Any linear map between finite-dimensional vector spaces may be represented by a matrix, and conversely. Matrix-matrix multiplication corresponds to map composition, and matrix-vector multiplication corresponds to map application.
This provides a nice way of understanding matrices and the origin of the rules for their calculation. Having attained this perspective is a huge boon to me, because I've always resented that matrix math is basically just taught as a collection of arbitrary manipulations of symbols (multiply the entries! now add them! don't ask why!).
But is this understanding always meaningful?
For in general, just because you've found an interpretation for a mathematical concept doesn't mean it will always apply. For instance, the trig functions can be thought of as simply being the coordinates on a unit circle, but this fails to explain why they show up as solutions to differential equations having nothing to do with circles (or indeed geometry) - to explain this we require a more abstract understanding of the trig functions.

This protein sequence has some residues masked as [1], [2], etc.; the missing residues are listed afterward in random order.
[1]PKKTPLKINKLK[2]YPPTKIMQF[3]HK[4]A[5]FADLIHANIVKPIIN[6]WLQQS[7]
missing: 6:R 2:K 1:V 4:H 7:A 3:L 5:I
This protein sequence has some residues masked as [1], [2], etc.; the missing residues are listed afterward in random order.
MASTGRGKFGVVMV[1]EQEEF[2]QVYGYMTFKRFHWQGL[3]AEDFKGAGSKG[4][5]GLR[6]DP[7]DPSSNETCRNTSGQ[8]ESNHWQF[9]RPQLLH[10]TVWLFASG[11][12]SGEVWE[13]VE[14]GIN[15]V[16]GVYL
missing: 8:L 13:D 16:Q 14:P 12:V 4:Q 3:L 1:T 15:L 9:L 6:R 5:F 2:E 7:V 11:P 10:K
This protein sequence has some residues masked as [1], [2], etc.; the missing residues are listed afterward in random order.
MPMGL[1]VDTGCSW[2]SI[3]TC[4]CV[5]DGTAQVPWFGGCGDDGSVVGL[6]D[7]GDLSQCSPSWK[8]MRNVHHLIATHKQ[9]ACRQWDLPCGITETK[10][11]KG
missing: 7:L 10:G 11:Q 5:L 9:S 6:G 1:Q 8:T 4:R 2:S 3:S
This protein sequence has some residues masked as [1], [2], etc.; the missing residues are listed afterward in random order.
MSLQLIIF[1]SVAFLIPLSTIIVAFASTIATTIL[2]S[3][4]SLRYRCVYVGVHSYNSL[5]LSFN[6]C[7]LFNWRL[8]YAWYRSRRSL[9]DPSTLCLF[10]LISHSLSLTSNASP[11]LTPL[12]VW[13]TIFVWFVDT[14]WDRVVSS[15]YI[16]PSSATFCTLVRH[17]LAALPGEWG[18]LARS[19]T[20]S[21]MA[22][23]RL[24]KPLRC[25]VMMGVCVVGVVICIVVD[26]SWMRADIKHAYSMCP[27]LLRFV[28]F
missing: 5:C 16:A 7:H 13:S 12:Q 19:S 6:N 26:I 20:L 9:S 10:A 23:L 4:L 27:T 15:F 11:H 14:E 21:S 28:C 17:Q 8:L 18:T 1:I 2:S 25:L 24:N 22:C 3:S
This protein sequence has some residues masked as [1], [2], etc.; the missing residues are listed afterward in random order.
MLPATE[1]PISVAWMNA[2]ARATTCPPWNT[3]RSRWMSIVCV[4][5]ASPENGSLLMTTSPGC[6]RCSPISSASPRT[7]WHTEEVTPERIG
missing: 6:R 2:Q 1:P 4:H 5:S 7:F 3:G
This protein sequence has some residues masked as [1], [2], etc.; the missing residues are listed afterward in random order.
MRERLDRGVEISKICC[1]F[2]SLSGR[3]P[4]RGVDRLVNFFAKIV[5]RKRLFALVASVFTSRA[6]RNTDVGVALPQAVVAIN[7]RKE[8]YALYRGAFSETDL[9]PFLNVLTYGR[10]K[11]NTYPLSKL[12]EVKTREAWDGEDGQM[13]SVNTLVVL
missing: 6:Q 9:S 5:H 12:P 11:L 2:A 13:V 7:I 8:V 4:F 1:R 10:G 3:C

Thus, in all non-trivial uses of matrices in pure and applied mathematics, can we meaningfully say that the matrices involved represent, at least implicitly, linear maps? For instance, we can think of solving a system of equations as simply trying to find a vector which, when a given map is applied to it, yields a specific image.
By non-trivial, I mean that the particular use of matrices involves, at minimum, matrix multiplication and/or determinants or other elementary aspects of the calculus of matrices. For instance, you could call a spreadsheet a matrix, but unless you intend to do anything matrix-like with it apart from draw it as a grid, you may as well just call it a set of numbers.
Note: this question may be soft, but I feel it can be given a clean answer. Either you can come up with a situation where the linear-map interpretation doesn't apply, or you can't.